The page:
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Seven Basic Principles of Xeriscaping

The term “Xeriscape” (verb: Xeriscaping) has become common vernacular in Texas, as a means to reduce water consumption and improve the quality of the environment. A noble goal, but an obtuse definition. 

 

While the term can mean different things to many people, a more usable definition is:

Xeriscape: A comprehensive approach to landscape design that accounts for microclimate and soil conditions on the site to create a sustainable solution. 

This is also a little unclear, so we’ll use the 7 Basic Principles of Xeriscaping from the Texas A&M AgriLife Extension Service with bullet point clarification to hopefully make these usable and actionable.

1. Planning and Design

          • Before you start demolition or planting (or let anyone else do it for you), make sure a plan is in place

          • A good design should account for areas of sun and shade, wind, any drainage or erosion, existing structures, and your needs for the site (play areas, seating, screening views, etc.)

2. Soil Analysis

          • This can be tough in a residential setting, since soil samples can be expensive and hard to interpret, but contact your local Texas A&M AgriLife Extension – they’ll be able to help you tell what kind of soil you have

          • Walk your yard and look for areas of compacted soil, or places where soil has washed away or is all sand. Use this walk-through to develop a plan to amend the soil with compost or aerate it.

3. Practical Turf Areas

          • Turf grass lawns account for a huge percentage of the water used in the U.S. every year, and one of the quickest ways to recognize a xeriscape yard is minimal, or no lawn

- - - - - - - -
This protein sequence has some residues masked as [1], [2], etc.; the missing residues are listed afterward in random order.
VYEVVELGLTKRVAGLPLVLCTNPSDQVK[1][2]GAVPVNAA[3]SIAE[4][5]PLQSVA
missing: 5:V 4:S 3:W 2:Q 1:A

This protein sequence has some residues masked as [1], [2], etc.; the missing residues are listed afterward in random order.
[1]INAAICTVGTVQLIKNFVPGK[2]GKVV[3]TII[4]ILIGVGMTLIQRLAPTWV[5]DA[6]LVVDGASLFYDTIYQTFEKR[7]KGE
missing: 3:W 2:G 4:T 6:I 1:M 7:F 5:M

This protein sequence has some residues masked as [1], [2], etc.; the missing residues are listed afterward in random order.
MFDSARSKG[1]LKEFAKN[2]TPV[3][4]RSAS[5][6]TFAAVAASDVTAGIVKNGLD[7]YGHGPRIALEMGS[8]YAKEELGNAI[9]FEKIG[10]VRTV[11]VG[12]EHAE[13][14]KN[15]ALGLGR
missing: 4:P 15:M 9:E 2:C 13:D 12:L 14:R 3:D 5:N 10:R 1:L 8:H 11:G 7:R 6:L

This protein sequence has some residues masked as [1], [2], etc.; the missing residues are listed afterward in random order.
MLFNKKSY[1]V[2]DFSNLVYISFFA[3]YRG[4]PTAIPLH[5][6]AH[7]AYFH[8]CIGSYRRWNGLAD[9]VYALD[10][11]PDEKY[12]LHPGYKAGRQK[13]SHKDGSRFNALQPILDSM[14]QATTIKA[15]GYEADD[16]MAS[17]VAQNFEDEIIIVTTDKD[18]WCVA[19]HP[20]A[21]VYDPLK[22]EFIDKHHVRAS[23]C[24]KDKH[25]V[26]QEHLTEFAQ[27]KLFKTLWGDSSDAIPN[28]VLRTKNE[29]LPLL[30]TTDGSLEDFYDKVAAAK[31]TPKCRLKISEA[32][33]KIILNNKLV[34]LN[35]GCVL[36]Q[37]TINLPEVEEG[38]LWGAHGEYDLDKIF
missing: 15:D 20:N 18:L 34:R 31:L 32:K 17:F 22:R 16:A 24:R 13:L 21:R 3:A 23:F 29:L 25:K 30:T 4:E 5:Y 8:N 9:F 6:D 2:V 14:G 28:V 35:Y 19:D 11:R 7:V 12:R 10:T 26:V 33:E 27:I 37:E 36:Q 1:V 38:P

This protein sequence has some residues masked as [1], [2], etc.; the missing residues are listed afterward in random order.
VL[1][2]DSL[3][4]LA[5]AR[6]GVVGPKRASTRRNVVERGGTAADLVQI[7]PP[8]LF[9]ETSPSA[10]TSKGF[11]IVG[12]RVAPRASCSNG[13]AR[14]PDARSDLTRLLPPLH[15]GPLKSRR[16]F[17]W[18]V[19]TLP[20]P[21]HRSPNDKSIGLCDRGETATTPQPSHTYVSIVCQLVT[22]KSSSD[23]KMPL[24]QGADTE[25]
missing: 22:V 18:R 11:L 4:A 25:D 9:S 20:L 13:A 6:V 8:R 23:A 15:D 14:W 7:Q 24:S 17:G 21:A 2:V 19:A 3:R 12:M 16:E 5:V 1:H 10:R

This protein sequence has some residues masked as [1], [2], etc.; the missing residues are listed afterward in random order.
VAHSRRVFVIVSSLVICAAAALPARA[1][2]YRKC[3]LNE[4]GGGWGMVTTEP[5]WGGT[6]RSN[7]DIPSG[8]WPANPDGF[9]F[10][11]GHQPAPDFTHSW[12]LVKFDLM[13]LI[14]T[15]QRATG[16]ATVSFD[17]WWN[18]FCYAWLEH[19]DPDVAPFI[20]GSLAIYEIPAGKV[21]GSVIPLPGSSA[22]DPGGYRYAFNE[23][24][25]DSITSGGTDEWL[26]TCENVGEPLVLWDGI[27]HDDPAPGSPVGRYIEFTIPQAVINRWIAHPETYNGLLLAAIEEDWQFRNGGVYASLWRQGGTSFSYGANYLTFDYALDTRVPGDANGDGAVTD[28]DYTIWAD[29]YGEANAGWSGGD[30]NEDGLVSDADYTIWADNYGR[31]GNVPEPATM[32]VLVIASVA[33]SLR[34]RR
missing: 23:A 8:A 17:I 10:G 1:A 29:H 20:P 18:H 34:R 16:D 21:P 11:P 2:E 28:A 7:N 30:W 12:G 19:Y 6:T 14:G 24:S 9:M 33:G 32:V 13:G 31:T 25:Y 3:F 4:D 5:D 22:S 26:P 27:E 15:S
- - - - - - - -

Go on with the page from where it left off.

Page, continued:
• If you are needing a lawn for kids to play in, take irrigation into account with your design. Different types of spray irrigation have different throw radius, and designing your lawn to fit your irrigation makes watering much more efficient. 

4. Appropriate Plant Selection

          • Selecting drought tolerant native or adapted plant material is one of the better understood elements of Xeriscape

          • Also account for shade, sun, height, spread, possible poisonous or prickly plants, and what you want the plants to do for you (screening views or forming a wind block) when you’re selecting species

5. Efficient Irrigation

          • The use of high-efficiency irrigation, like drip for planting beds, has become a best practice in the landscape industry

          • While drip can work for sod (not seed) lawn areas too, it can present maintenance problems over time. If turf grass roots clog or damage the drip line, it’s difficult to know where the clog is happening, and even more difficult to repair                      without complete removal and re-sodding.

          • Some other methods for irrigating lawn, which can be efficient if properly designed, are rotors and rotating spray heads. With our wind, regular spray irrigation can be horribly inefficient and conversion to rotating sprays is very easy and                    economical.

6. Use of mulches

          • Xeriscape doesn’t just mean rock mulch. Organic mulches actually provide much more benefit for soil quality and plant health, but they can be higher in maintenance. Luckily, the City of Midland Community Collections Center offers free,                  high-quality organic mulch to residents all through the year.

          • No matter which mulch you choose, using mulch to cover bare ground and surround trees helps the soil stay in place and retain moisture – reducing the need for frequent irrigation

7. Appropriate Maintenance

          • Maintenance is the least favorite part of the landscape for most people, but using these Xeriscape principals can help reduce it to a manageable task

          • When using drought-tolerant plants, it is often necessary to trim back perennials during the winter of each year. This helps give grasses and flowering shrubs room for new growth, reduces fire hazard, and prevents the need for ongoing                    maintenance throughout the year.

          • Another good way to make maintenance more manageable is to keep plants requiring more intensive care (like Roses and herb/vegetable gardens) close to the house. You’re more likely to tend to them if they are close by.

          • For lawns, keep grass mowed at appropriate heights. It can be attractive to have lawns cut extremely short, but this can encourage weed growth and allow more sunlight to reach the soil, evaporating water and increasing the need for                      irrigation. A properly-cut lawn not only functions better, but reduces irrigation need.

 

Tags: conservation